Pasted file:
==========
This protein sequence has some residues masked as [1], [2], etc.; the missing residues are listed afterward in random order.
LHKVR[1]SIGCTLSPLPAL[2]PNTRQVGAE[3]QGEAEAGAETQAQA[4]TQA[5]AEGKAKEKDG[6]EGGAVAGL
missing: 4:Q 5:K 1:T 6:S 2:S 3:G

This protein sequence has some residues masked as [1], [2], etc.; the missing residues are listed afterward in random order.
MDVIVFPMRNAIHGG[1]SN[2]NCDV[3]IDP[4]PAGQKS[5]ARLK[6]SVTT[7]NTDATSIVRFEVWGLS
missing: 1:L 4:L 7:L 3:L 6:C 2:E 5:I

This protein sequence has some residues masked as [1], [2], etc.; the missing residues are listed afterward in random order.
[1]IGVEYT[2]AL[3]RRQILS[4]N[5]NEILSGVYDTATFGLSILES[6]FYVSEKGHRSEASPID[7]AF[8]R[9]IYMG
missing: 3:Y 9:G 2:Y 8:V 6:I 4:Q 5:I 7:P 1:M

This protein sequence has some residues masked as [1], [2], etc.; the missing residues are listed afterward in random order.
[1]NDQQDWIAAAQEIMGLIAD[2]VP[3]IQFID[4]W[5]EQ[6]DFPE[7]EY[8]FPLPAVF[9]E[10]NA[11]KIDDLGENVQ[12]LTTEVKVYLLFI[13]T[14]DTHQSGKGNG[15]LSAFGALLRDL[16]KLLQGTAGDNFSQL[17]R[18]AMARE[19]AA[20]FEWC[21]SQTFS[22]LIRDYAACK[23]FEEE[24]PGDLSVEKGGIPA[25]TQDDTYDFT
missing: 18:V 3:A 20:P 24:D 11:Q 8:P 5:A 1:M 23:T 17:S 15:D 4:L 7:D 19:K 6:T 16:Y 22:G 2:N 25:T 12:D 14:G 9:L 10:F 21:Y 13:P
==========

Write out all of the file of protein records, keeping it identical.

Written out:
This protein sequence has some residues masked as [1], [2], etc.; the missing residues are listed afterward in random order.
LHKVR[1]SIGCTLSPLPAL[2]PNTRQVGAE[3]QGEAEAGAETQAQA[4]TQA[5]AEGKAKEKDG[6]EGGAVAGL
missing: 4:Q 5:K 1:T 6:S 2:S 3:G

This protein sequence has some residues masked as [1], [2], etc.; the missing residues are listed afterward in random order.
MDVIVFPMRNAIHGG[1]SN[2]NCDV[3]IDP[4]PAGQKS[5]ARLK[6]SVTT[7]NTDATSIVRFEVWGLS
missing: 1:L 4:L 7:L 3:L 6:C 2:E 5:I

This protein sequence has some residues masked as [1], [2], etc.; the missing residues are listed afterward in random order.
[1]IGVEYT[2]AL[3]RRQILS[4]N[5]NEILSGVYDTATFGLSILES[6]FYVSEKGHRSEASPID[7]AF[8]R[9]IYMG
missing: 3:Y 9:G 2:Y 8:V 6:I 4:Q 5:I 7:P 1:M

This protein sequence has some residues masked as [1], [2], etc.; the missing residues are listed afterward in random order.
[1]NDQQDWIAAAQEIMGLIAD[2]VP[3]IQFID[4]W[5]EQ[6]DFPE[7]EY[8]FPLPAVF[9]E[10]NA[11]KIDDLGENVQ[12]LTTEVKVYLLFI[13]T[14]DTHQSGKGNG[15]LSAFGALLRDL[16]KLLQGTAGDNFSQL[17]R[18]AMARE[19]AA[20]FEWC[21]SQTFS[22]LIRDYAACK[23]FEEE[24]PGDLSVEKGGIPA[25]TQDDTYDFT
missing: 18:V 3:A 20:P 24:D 11:Q 8:P 5:A 1:M 23:T 17:S 15:D 4:L 7:D 19:K 6:T 16:Y 22:G 2:N 25:T 12:D 14:G 9:L 10:F 21:Y 13:P